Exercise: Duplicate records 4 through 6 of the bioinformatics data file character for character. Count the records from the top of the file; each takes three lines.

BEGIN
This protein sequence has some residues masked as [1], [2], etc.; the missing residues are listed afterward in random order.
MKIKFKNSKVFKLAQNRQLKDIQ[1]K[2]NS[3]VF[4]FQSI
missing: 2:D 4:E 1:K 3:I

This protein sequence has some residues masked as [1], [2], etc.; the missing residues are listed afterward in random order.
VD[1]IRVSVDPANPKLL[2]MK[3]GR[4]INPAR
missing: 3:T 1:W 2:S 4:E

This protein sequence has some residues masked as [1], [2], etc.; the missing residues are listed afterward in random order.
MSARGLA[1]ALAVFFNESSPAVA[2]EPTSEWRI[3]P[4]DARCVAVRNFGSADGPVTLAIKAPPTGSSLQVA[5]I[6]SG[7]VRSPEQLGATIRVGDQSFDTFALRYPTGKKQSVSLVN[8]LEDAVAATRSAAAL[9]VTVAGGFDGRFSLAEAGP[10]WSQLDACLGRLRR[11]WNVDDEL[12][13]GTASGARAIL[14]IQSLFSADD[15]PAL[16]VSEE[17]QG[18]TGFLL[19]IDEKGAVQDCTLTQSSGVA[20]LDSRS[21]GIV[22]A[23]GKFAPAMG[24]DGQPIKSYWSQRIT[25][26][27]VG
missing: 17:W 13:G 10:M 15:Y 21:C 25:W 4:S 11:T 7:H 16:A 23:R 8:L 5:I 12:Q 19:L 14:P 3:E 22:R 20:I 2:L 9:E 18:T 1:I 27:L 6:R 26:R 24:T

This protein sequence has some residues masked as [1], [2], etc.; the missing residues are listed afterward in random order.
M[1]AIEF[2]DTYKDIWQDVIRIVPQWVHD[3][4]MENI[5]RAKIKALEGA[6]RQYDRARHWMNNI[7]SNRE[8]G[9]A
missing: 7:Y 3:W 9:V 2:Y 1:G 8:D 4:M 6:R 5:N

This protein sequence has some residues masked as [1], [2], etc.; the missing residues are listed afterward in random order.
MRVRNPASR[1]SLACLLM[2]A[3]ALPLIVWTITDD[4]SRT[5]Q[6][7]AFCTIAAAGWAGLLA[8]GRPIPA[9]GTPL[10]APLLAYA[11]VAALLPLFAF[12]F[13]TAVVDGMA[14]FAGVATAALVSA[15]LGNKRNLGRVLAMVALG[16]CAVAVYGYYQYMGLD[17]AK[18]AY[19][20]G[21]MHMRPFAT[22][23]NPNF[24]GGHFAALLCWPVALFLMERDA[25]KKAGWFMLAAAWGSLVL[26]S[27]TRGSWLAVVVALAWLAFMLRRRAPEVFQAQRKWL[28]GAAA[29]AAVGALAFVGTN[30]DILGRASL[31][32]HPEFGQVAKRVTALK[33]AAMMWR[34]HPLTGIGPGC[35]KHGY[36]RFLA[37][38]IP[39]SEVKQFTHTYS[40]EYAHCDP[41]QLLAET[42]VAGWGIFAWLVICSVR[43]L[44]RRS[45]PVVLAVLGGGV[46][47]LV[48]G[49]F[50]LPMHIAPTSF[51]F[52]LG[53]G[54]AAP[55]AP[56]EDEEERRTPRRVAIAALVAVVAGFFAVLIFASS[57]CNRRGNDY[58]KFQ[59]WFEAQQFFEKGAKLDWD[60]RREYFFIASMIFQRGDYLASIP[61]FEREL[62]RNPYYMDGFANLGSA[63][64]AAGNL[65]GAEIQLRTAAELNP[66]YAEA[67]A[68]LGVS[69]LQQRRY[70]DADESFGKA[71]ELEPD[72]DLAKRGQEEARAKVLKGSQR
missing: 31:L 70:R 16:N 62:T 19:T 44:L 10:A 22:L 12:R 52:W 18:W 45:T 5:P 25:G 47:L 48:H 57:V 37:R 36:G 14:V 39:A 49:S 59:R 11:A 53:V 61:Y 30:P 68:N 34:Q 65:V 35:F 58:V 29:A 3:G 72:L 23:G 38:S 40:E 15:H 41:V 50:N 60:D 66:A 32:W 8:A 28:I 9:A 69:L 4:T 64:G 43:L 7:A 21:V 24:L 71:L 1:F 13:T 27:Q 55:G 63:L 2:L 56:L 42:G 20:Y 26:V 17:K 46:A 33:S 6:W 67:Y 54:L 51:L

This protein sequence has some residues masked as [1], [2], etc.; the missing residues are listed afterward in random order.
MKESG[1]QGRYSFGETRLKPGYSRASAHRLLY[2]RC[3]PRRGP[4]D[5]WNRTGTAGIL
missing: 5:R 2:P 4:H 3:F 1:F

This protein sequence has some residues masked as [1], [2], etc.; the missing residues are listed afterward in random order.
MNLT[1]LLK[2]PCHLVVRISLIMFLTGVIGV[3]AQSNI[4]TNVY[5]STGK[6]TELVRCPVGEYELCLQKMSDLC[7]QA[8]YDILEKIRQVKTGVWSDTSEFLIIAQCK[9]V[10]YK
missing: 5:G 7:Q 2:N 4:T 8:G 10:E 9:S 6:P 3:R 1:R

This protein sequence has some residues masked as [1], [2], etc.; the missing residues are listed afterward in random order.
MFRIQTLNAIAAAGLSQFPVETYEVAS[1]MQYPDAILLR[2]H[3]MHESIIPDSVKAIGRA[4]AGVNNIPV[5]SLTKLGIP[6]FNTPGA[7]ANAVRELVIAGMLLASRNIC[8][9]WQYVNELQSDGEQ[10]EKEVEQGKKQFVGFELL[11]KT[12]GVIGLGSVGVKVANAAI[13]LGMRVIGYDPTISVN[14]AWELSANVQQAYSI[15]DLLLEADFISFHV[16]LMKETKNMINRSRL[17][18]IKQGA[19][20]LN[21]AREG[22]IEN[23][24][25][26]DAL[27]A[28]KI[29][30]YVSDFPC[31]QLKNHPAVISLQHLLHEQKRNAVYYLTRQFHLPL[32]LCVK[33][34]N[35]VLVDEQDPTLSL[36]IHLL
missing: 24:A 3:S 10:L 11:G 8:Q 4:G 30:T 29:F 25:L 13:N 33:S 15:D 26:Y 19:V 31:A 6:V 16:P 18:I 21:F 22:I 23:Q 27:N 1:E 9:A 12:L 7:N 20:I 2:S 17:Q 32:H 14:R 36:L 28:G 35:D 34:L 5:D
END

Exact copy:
This protein sequence has some residues masked as [1], [2], etc.; the missing residues are listed afterward in random order.
M[1]AIEF[2]DTYKDIWQDVIRIVPQWVHD[3][4]MENI[5]RAKIKALEGA[6]RQYDRARHWMNNI[7]SNRE[8]G[9]A
missing: 7:Y 3:W 9:V 2:Y 1:G 8:D 4:M 6:R 5:N

This protein sequence has some residues masked as [1], [2], etc.; the missing residues are listed afterward in random order.
MRVRNPASR[1]SLACLLM[2]A[3]ALPLIVWTITDD[4]SRT[5]Q[6][7]AFCTIAAAGWAGLLA[8]GRPIPA[9]GTPL[10]APLLAYA[11]VAALLPLFAF[12]F[13]TAVVDGMA[14]FAGVATAALVSA[15]LGNKRNLGRVLAMVALG[16]CAVAVYGYYQYMGLD[17]AK[18]AY[19][20]G[21]MHMRPFAT[22][23]NPNF[24]GGHFAALLCWPVALFLMERDA[25]KKAGWFMLAAAWGSLVL[26]S[27]TRGSWLAVVVALAWLAFMLRRRAPEVFQAQRKWL[28]GAAA[29]AAVGALAFVGTN[30]DILGRASL[31][32]HPEFGQVAKRVTALK[33]AAMMWR[34]HPLTGIGPGC[35]KHGY[36]RFLA[37][38]IP[39]SEVKQFTHTYS[40]EYAHCDP[41]QLLAET[42]VAGWGIFAWLVICSVR[43]L[44]RRS[45]PVVLAVLGGGV[46][47]LV[48]G[49]F[50]LPMHIAPTSF[51]F[52]LG[53]G[54]AAP[55]AP[56]EDEEERRTPRRVAIAALVAVVAGFFAVLIFASS[57]CNRRGNDY[58]KFQ[59]WFEAQQFFEKGAKLDWD[60]RREYFFIASMIFQRGDYLASIP[61]FEREL[62]RNPYYMDGFANLGSA[63][64]AAGNL[65]GAEIQLRTAAELNP[66]YAEA[67]A[68]LGVS[69]LQQRRY[70]DADESFGKA[71]ELEPD[72]DLAKRGQEEARAKVLKGSQR
missing: 31:L 70:R 16:N 62:T 19:T 44:L 10:A 22:L 12:R 52:W 18:W 45:T 5:P 25:G 47:L 48:H 57:V 37:R 36:G 14:V 39:A 49:S 59:R 11:A 53:V 61:Y 30:P 68:N 34:Q 65:V 35:F 58:V 29:A 3:G 72:L 23:G 38:S 40:E 15:H 41:V 50:N 60:D 66:A 32:W 8:A 28:I 9:A 69:L 4:T 64:G 43:L 7:A 21:V 24:L 71:L 1:F 13:T 27:Q 55:G 63:L 2:L 56:L 42:G 20:Y 26:V 17:K 46:A 33:S 6:W 67:Y 54:L 51:L

This protein sequence has some residues masked as [1], [2], etc.; the missing residues are listed afterward in random order.
MKESG[1]QGRYSFGETRLKPGYSRASAHRLLY[2]RC[3]PRRGP[4]D[5]WNRTGTAGIL
missing: 5:R 2:P 4:H 3:F 1:F